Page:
Advertisement

Study of Shock-Wave Mitigation through Solid Obstacles

  • A. Chaudhuri
  • A. Hadjadj
  • O. Sadot
  • G. Ben-Dor

Introduction

The physical understanding and modeling of shock mitigation are important for the development of an effective barrier arrangement related to disaster management. While it is not currently feasible to simulate and analyze full configurations in detail, sufficient progress has been made to analyze the dynamics of simpler building block flows that provide useful insights into the underlying dynamics of these complex flows. Also, apart form the experimental study, numerical simulation has become quintessential tool for prediction of complex physics in solid/fluid interaction problems. Several authors dealt with experimental or numerical approaches in order to study the unsteady shock wave interaction with multiple obstacles, such as cylinders, spheres and triangular prisms [1, 2, 3, 4]. According to the recent findings of [5], the influence of different geometrical shapes on shock-wave attenuation is negligible for higher open passage. However, this finding requires a systematic study of the effects of different parameters for lower values of the open passage. In our previous works [6, 7], excellent agreement between experimental and numerical results is obtained for the case of shock-wave interaction with single cylinder and triangular prism. These validations prove the reliability of the computational techniques used for the present study. It is being observed that after the passage of the shock through the obstacle matrix, eddies of different length scales are generated, but the later stage of shock-vortex, shocklet-vortexlet interaction are different for inviscid and viscous computations [8].

Keywords

Shock Wave Shock Front Immerse Boundary Method Triangular Prism Relaxation Length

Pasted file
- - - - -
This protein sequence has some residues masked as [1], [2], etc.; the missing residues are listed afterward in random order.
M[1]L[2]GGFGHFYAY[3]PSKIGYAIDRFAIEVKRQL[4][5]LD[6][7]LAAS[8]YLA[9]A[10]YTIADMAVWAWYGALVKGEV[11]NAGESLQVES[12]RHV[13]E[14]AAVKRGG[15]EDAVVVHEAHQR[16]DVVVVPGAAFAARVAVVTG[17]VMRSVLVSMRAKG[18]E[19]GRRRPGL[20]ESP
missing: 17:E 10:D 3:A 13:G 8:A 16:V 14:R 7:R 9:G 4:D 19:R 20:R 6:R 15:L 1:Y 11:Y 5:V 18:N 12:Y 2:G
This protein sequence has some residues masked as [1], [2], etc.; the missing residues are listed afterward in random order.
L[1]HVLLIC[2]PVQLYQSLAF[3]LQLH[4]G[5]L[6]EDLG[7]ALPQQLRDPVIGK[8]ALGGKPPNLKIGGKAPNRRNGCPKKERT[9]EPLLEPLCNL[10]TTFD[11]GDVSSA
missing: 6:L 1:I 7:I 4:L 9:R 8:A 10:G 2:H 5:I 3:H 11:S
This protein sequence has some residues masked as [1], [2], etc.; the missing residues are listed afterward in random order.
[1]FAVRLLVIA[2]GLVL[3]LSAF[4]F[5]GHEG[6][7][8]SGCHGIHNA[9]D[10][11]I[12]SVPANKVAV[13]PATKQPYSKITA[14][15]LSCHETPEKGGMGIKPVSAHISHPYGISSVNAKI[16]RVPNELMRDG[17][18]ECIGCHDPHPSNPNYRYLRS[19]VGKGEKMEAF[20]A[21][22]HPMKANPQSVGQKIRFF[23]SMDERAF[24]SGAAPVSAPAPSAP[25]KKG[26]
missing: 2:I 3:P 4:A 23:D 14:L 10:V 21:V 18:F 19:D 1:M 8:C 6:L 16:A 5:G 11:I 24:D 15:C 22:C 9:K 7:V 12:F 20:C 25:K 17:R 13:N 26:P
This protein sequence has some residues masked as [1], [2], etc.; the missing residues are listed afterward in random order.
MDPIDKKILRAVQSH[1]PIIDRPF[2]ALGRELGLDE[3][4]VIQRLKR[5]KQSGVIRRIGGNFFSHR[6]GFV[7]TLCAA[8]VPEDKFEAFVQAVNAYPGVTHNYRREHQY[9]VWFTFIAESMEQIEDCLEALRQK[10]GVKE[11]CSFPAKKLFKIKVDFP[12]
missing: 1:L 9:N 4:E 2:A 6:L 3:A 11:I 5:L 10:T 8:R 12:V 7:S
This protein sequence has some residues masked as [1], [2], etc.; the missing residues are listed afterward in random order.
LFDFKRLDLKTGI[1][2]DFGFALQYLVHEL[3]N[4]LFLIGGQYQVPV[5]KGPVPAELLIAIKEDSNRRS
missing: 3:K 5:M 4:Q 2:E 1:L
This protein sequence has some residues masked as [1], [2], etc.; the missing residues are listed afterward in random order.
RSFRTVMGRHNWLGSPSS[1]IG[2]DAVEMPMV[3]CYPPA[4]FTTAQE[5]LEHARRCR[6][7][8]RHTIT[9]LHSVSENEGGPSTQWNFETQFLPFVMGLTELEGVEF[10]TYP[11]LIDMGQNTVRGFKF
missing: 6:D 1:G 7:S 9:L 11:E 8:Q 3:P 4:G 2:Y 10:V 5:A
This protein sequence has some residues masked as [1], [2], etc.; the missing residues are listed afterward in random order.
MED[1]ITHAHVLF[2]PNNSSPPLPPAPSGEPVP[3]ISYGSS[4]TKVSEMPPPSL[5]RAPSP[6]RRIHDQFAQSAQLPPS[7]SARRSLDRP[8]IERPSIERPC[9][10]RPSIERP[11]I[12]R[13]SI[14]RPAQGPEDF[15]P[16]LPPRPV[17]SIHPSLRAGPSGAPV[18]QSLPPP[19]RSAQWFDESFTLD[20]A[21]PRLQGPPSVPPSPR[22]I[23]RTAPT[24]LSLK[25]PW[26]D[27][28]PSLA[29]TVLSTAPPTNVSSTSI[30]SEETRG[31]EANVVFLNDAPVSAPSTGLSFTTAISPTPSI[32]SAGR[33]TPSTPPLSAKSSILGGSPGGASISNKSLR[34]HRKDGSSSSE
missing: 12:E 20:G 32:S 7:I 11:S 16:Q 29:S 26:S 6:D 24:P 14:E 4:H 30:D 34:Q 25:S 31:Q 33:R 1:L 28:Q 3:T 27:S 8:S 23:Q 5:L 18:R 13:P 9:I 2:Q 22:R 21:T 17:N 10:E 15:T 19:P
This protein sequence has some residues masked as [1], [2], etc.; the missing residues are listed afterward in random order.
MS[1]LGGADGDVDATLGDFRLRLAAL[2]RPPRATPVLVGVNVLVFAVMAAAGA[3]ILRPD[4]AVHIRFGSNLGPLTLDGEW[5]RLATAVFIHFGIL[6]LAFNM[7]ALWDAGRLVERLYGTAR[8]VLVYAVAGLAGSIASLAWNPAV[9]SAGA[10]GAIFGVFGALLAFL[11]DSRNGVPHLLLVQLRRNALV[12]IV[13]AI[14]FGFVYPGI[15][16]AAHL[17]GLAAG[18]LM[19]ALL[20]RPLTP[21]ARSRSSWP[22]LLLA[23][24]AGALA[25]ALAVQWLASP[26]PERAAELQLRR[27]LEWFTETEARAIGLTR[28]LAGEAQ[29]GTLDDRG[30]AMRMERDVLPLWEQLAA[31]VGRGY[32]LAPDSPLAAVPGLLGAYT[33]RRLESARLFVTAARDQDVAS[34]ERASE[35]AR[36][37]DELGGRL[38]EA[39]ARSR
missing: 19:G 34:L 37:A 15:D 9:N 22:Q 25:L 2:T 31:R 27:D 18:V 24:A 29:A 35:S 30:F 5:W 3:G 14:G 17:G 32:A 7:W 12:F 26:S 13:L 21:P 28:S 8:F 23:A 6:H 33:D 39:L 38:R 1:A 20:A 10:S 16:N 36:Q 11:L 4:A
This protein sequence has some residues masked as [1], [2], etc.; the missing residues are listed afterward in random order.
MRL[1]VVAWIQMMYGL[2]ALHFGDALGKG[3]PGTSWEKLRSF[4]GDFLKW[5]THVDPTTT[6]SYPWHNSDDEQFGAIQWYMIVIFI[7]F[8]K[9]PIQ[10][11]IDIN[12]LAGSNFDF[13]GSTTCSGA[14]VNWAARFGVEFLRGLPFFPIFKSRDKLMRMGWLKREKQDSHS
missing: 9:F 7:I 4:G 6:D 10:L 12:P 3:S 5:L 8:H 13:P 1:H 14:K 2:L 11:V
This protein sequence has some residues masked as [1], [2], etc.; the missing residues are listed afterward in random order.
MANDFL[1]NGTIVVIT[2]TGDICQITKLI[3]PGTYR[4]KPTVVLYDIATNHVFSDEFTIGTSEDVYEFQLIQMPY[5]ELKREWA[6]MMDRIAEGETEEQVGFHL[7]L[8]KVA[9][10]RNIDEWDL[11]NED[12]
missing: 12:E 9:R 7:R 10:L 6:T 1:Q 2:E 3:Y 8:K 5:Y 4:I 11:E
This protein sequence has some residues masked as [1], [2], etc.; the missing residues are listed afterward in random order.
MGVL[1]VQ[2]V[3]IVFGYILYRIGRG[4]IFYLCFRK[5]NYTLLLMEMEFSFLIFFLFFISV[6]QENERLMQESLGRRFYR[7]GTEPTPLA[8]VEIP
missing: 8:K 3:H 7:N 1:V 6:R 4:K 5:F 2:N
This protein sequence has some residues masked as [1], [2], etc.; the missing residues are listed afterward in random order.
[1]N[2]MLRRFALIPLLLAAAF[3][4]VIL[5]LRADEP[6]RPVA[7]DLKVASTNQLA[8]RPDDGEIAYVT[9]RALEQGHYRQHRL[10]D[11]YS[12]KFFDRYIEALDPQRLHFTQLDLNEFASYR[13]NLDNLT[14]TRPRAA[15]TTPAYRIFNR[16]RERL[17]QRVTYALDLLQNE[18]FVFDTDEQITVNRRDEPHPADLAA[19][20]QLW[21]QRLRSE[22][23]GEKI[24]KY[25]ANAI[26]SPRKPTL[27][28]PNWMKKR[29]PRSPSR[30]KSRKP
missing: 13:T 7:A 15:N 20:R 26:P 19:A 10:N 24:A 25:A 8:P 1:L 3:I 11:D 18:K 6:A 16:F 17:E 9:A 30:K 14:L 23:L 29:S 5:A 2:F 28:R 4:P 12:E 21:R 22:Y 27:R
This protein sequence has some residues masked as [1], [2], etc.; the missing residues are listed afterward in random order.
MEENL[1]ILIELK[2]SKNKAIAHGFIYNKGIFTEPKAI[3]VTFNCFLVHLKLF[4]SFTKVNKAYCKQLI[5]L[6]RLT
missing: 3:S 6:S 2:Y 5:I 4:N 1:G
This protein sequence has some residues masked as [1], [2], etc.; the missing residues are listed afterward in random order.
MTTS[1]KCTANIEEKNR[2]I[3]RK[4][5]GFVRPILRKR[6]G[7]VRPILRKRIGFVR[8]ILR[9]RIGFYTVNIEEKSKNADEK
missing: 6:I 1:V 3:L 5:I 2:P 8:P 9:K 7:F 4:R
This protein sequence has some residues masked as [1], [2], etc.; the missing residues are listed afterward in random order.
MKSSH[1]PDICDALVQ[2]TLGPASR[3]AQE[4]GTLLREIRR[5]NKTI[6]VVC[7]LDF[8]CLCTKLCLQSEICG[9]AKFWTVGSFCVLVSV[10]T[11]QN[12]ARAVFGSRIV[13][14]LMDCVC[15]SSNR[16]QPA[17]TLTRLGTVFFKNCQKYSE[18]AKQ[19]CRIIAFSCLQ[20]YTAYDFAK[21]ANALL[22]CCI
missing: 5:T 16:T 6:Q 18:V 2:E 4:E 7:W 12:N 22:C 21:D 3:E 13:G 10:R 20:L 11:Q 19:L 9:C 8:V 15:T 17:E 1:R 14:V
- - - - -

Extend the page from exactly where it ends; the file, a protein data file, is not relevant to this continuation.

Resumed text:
These keywords were added by machine and not by the authors. This process is experimental and the keywords may be updated as the learning algorithm improves.

Preview

Unable to display preview. Download preview PDF.

Unable to display preview. Download preview PDF.

References

  1. 1.
    Skews, B.W., Draxl, M.A., Felthun, L., Seitz, M.W.: Shock wave trapping. Shock Waves 8, 23–28 (1998)zbMATHCrossRefGoogle Scholar
  2. 2.
    Sasoh, A., Matsuoka, K., Nakashio, K., Timofeev, E., Takayama, K., Voinovich, P., Saito, T., Hirano, S., Ono, S., Makino, Y.: Attenuation of weak shock waves along pseudo-perforated walls. Shock Waves 8, 149–159 (1998)CrossRefGoogle Scholar
  3. 3.
    Ball, G.J., East, R.A.: Shock and blast attenuation by aqueous foam barriers: influences of barrier geometry. Shock Waves 9, 37–47 (1999)zbMATHCrossRefGoogle Scholar
  4. 4.
    Britan, A., Karpov, A.V., Vasiev, E.I., Igra, O., Ben-Dor, G., Shapiro, E.: Experimental and numerical study of shock wave interaction with perforated plates. J. of Fluids Engineering 126, 399–409 (2004)CrossRefGoogle Scholar
  5. 5.
    Berger, S., Sadot, O., Ben-Dor, G.: Experimental investigation on the shock-wave load attenuation by geometrical means. Shock Waves 20(1), 29–40 (2010)CrossRefGoogle Scholar
  6. 6.
    Chaudhuri, A., Hadjadj, A., Chinnayya, A.: On the use of immersed boundary methods for shock/obstacle interactions. J. Comput. Phys. 230, 1731–1748 (2011)MathSciNetzbMATHCrossRefGoogle Scholar
  7. 7.
    Sadot, O., Glazer, E., Ben-Dor, G., Britan, A., Chaudhuri, A., Hadjadj, A.: Study on the shock-cylinder interaction. In: 19th Int. Shock Interaction Symp., Moscow (2010)Google Scholar
  8. 8.
    Chaudhuri, A., Hadjadj, A., Sadot, O., Ben-Dor, G.: Numerical study of moving shock waves interacting with array of cylinders. In: 19th Int. Shock Interaction Symp., Moscow (2010)Google Scholar
  9. 9.
    Suzuki, K., Himeki, H., Watanuki, T., Abe, T.: Experimental studies on characteristics of shock wave propagation through cylinder array. The Institute of Space and Astronautical Science Report No. 676 (March 2000)Google Scholar
  10. 10.
    Peskin, C.S.: Flow patterns around heart valves: a digital computer method for solving the equations of motion, PhD thesis. Albert Einstein Coll. Med. Univ. Microfilms 378, 30–72 (1972)Google Scholar

Copyright information

© Springer-Verlag Berlin Heidelberg 2012

Authors and Affiliations

  • A. Chaudhuri
    • 1
  • A. Hadjadj
    • 1
  • O. Sadot
    • 2
  • G. Ben-Dor
    • 2
  1. 1.INSA of Rouen, CORIA UMR 6614 CNRSSaint-Etienne du RouvrayFrance
  2. 2.Dept. Mech. Eng.Ben-Gurion University of the NegevBeer ShevaIsrael

Personalised recommendations